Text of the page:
HR Contacts Ex-Employee A Month After Laying Them Off, Asks For “Passwords And Where Things Are,” Others Share Similar Stories
Work is a necessary evil. Nobody said it’d be pleasant, let alone that it ought to be so, but it’s a necessity because we need money to buy things we kinda need and kinda don’t need, so it’s what it’s.
And sure, work can be pleasant, but in most cases it isn’t, and there are a million-billion reasons for it. One very common reason, though, is the people you work with.
What could make it even worse is the fact that once you do leave work for good, it might not mean that you’ll never hear from them again, as they might be looking for a password nobody bothered to save or even communicate.
More Info: Reddit
Turns out, even if you get laid off from work, you might still get contacted with requests to share passwords and explain how things work
Image credits: (not the actual photo)
So, a Redditor by the nickname of u/thefarmerdan recently vented their frustration with an ex-employer who got in touch with them to ask about what the passwords are and where things are stored.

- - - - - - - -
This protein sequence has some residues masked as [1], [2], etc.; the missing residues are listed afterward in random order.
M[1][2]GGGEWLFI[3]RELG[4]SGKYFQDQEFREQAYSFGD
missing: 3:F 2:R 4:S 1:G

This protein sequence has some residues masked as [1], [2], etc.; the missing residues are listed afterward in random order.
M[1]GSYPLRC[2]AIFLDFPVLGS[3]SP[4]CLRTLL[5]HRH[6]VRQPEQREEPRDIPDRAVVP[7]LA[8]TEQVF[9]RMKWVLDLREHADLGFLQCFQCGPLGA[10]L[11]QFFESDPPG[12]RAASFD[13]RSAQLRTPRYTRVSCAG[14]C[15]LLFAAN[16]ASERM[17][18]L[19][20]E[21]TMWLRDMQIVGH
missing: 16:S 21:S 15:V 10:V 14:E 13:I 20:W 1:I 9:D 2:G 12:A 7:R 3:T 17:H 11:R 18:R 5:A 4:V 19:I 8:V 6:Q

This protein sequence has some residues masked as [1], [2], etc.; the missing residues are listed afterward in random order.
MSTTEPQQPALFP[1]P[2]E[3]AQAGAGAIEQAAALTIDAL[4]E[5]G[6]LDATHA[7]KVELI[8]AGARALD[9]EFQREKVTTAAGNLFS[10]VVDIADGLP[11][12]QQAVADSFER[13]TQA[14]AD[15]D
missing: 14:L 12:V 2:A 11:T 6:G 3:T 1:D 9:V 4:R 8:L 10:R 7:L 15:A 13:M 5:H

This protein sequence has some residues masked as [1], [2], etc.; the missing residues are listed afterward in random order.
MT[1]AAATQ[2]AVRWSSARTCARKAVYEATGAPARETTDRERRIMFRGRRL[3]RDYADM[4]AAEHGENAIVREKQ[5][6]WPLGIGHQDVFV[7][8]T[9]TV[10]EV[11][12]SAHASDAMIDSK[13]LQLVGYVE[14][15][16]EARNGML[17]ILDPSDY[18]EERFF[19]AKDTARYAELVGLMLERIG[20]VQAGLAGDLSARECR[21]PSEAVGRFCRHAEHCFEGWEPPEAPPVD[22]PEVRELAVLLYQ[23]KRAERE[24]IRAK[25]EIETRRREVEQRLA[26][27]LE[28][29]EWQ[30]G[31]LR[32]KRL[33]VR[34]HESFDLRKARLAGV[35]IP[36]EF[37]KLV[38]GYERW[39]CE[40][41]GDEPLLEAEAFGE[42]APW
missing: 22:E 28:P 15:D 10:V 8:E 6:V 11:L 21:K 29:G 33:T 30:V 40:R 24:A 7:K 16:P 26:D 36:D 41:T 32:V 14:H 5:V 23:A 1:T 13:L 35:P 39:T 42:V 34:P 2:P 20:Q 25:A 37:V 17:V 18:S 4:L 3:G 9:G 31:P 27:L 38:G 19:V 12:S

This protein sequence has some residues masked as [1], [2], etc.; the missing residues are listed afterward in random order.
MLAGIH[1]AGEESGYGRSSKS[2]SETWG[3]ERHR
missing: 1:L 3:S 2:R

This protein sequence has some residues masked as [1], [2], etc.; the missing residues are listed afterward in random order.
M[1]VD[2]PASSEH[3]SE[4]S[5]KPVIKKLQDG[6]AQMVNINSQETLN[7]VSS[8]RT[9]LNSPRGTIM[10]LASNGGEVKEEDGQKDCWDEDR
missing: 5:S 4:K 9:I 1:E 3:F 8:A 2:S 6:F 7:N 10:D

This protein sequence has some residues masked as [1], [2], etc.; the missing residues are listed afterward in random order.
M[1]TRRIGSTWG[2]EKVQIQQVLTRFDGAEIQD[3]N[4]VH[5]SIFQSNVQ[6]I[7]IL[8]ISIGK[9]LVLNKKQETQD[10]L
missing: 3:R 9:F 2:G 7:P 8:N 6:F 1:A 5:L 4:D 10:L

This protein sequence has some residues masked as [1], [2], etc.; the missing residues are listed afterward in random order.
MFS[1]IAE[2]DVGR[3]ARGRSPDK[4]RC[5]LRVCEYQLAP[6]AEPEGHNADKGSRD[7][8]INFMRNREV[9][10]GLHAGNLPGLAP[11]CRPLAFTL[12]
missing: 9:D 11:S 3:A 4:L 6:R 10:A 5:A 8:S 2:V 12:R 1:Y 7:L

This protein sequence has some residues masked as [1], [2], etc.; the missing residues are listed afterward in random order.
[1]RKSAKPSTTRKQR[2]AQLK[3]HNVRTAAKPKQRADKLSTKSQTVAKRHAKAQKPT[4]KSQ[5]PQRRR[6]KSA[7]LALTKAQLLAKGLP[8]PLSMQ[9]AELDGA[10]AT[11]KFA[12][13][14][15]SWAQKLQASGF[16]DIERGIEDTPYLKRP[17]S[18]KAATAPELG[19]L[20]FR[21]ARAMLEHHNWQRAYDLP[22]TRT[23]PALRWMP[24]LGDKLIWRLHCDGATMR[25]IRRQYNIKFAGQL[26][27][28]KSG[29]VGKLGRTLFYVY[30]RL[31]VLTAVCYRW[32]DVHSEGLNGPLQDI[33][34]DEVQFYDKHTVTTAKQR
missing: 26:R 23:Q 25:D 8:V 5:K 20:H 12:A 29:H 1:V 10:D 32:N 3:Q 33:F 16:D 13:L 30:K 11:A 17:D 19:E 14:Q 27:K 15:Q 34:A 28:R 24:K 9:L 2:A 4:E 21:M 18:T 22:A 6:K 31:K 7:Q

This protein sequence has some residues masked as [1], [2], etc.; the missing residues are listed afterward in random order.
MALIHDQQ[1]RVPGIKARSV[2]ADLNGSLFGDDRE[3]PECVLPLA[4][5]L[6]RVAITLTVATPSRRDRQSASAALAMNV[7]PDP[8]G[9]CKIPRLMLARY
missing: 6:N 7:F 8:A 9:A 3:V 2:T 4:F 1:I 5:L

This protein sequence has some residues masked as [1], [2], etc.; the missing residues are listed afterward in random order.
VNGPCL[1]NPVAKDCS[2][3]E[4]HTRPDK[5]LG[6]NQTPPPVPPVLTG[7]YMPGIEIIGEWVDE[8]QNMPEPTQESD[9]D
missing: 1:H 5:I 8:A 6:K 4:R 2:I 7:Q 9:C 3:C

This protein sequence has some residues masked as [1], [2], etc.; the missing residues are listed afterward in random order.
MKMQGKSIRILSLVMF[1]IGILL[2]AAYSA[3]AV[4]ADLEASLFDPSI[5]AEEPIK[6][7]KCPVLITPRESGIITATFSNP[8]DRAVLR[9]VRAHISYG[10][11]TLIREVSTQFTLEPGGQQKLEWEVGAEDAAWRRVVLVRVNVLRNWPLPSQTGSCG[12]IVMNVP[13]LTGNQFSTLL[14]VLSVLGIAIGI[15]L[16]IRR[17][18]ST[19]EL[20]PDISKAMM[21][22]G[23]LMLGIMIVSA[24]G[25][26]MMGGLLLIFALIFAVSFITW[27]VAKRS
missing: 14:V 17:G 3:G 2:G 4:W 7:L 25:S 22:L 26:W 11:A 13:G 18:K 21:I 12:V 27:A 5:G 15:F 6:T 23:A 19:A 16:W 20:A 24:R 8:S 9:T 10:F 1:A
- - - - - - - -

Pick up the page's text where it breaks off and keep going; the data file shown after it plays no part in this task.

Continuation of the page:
In context, Dan explained that they felt used, disposable, and disrespected in the company, so you can imagine how they must have felt—especially after what was a good day with their kid—when the HR of the company started messaging them.
But besides expressing their frustrations, they also asked the r/AntiWork community if not replying and blocking the number would come back to bite them on the butt later on.
This is exactly what happened to this one Redditor, who didn’t know what to do, so he turned to r/AntiWork for answers
Image credits: thefarmerdan
And the subreddit immediately came up with devious ways how they can actually respond. For the most part, it was them suggesting that the OP look at it as consulting: name a fee that would satisfy you, and then pitch it to them. If they don’t accept, their loss! And if they do, hey, you just got paid a fortune.
It didn’t take long for the post to take off with nearly 32K upvotes as of this article
Others did support Dan’s idea to do nothing about it—no longer working there, so not your problem. Since they have already invested more than they should have of themselves, and were treated like dirt, then it’s the only sensible response.
Among the many suggestions on how to “properly react” there were also those who shared their own experiences and solutions
There were also those who went with a dash of malicious compliance, saying it wasn’t their job to store passwords, let alone keep them somewhere around at home or something. Or it was no longer their job and hence none of their business to know passwords.
A lot of people joined in on the conversation, commiserating and venting over 2,700 comments for the now-viral post
Image credits: mk_is_here (not the actual photo)
Yet others started commiserating by sharing experiences, and the solutions they resorted to after being contacted by an ex employer. Whatever the case may be, the post received quite a lot of attention—nearly 32,000 upvotes with a handful of Reddit awards.